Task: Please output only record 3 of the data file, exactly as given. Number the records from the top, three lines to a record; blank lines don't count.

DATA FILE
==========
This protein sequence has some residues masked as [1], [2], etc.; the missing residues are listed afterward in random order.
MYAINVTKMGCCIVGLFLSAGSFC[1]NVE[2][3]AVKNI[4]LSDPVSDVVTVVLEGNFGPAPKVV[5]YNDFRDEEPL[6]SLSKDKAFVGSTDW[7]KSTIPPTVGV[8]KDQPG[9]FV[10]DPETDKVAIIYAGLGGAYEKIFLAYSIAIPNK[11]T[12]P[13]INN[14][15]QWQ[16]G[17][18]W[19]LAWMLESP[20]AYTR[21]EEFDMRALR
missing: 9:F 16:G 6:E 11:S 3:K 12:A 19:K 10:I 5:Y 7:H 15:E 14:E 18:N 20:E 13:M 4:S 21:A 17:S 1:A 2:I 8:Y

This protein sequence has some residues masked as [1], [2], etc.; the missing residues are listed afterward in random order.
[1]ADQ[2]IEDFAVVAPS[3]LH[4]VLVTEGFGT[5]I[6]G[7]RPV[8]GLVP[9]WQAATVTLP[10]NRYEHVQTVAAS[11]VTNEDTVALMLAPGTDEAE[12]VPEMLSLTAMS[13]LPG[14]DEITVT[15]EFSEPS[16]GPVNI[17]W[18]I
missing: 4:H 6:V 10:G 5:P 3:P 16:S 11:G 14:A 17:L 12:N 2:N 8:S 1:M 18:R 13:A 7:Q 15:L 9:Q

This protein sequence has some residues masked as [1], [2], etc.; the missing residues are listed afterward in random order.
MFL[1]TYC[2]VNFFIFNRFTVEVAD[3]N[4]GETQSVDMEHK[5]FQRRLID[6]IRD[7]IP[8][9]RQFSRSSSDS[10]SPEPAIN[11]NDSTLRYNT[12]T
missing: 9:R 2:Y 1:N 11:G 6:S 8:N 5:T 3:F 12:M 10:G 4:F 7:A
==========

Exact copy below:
This protein sequence has some residues masked as [1], [2], etc.; the missing residues are listed afterward in random order.
MFL[1]TYC[2]VNFFIFNRFTVEVAD[3]N[4]GETQSVDMEHK[5]FQRRLID[6]IRD[7]IP[8][9]RQFSRSSSDS[10]SPEPAIN[11]NDSTLRYNT[12]T
missing: 9:R 2:Y 1:N 11:G 6:S 8:N 5:T 3:F 12:M 10:G 4:F 7:A